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Starting Solids: Tips and Guidelines

Foods and Feeding Methods
-- By Becky Hand, Licensed and Registered Dietician

Change... Change... Change! Just when you and your baby have the breast or bottle-feeding skills mastered, it's time to move on to solid foods. And the questions start coming again. How much? How often? What kind? Food allergies? Choking concerns? Wouldn't it be nice if your baby came with feeding directions? Do not worry; starting solid foods is just another parenting adventure. By using the following tips and feeding guidelines, you and your infant will be mastering the high chair in no time.

Food Sensitivities and Allergies:
Some babies are sensitive to certain foods. Therefore, when introducing a new food to your baby, offer one new food at a time. Wait 3-5 days before offering the next new food. During this time, watch for the following reactions: rash, wheezing, diarrhea, or projectile vomiting. If a reaction is noticed, do not feed that food until your baby is one year old. Most babies outgrow these reactions once their digestive and immune systems mature. Do inform your baby's health care provider of the reaction. Before the age of 1, it is best to avoid foods that often cause food sensitivities, especially if there are food allergies in your family. These foods include:
  • Strawberries
  • Fish and shellfish
  • Peanut butter and nut butters
  • Peanuts, tree nuts and seeds
  • Tomatoes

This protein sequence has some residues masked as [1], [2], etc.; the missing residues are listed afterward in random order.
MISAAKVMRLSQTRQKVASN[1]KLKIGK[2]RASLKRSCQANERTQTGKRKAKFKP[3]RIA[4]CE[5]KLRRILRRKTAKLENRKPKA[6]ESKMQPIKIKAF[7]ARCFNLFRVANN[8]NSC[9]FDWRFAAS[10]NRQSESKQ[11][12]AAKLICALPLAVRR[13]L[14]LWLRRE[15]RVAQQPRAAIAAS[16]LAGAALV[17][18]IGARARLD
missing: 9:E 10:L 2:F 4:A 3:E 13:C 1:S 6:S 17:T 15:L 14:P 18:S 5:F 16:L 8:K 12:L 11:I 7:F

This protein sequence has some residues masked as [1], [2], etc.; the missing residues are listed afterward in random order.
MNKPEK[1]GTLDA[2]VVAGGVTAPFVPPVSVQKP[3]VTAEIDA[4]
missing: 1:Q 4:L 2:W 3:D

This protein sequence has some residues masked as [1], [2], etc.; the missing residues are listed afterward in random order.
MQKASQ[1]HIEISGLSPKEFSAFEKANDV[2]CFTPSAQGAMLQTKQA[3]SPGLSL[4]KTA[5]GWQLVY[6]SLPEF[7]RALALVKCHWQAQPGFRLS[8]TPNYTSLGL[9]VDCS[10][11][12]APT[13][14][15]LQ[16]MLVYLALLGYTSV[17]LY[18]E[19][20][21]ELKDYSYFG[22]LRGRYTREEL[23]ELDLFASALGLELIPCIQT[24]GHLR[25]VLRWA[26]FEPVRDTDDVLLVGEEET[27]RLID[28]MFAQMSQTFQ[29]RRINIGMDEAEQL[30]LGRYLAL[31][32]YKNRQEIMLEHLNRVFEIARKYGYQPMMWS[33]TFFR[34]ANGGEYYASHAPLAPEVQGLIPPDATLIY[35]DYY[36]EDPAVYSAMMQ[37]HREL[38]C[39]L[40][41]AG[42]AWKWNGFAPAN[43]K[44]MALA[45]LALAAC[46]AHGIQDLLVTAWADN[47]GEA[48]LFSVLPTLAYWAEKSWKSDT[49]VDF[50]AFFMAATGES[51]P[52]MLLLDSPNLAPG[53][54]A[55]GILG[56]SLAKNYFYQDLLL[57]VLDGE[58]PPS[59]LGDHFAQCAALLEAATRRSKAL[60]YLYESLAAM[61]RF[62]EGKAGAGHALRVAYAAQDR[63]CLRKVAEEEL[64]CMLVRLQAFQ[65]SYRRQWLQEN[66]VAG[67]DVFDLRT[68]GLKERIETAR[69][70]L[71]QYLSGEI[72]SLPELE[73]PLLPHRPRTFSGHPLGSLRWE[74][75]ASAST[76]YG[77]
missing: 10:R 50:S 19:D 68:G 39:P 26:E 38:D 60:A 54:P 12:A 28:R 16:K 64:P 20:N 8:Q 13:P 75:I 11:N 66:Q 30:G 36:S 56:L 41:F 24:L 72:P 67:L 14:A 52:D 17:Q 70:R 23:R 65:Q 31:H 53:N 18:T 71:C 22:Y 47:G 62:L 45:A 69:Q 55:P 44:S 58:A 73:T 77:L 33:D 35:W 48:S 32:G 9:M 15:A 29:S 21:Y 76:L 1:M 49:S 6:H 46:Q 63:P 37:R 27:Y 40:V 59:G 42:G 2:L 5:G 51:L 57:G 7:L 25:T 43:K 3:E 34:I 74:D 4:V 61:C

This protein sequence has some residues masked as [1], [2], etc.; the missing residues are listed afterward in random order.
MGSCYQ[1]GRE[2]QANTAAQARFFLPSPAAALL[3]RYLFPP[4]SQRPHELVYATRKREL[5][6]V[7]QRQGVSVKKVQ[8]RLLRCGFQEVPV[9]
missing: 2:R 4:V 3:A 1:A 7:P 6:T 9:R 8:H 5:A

• Egg whites
  • Chocolate
  • Citrus fruits and juices, orange, grapefruit, lemon, lime, kiwi, pineapple
  • Wheat (before 6 months)
  • Honey (the bacteria in honey can make a baby very sick)
Although any child can develop a food allergy, the risk is higher in allergic families, particularly those with food-allergic parents and siblings. In an attempt to prevent food allergy in high-risk infants, the American Academy of Pediatrics recommends exclusive breast-feeding for at least six months, with avoidance by the nursing mother of allergens, such as peanuts and tree nuts. Delay the introduction of all cow's milk products (milk, cheese, yogurt) for one year, egg for two years, and peanuts, tree nuts and fish for three years. Ask your child's doctor for more information, or contact the Food Allergy and Anaphylaxis Network at or 1-800-929-4040.

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Member Comments About this Article
"What is a serving size for a 8 month old that is still nursing? She likes food a lot. At her daycare they like to give her a whole jar of organic vegetables for lunch. Then when I show up to nurse her, she is not as hungry. They want to give her Gerber's Puffs but I said no. Any advice would help!" -- VETROVSKY
"I'm surprised you didn't have milk and dairy products, soy, and corn on your list of high allergens. They are some of the top ten highest allergens in North America.
It is helpful to know what kinds of symptoms to look for when a baby eats something that triggers a reaction in them.
I did appreciate the tip about the two spoons--I'd never heard of that before, and your encouragement to let kids be messy and learn to feed themselves.
Thanks for all of your research!
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About The Author
Becky Hand
Becky is a registered and licensed dietitian with almost 20 years of experience. She teaches prenatal classes and counsels individuals, helping women eat right and stay fit before, during and after their pregnancies.
Becky Hand


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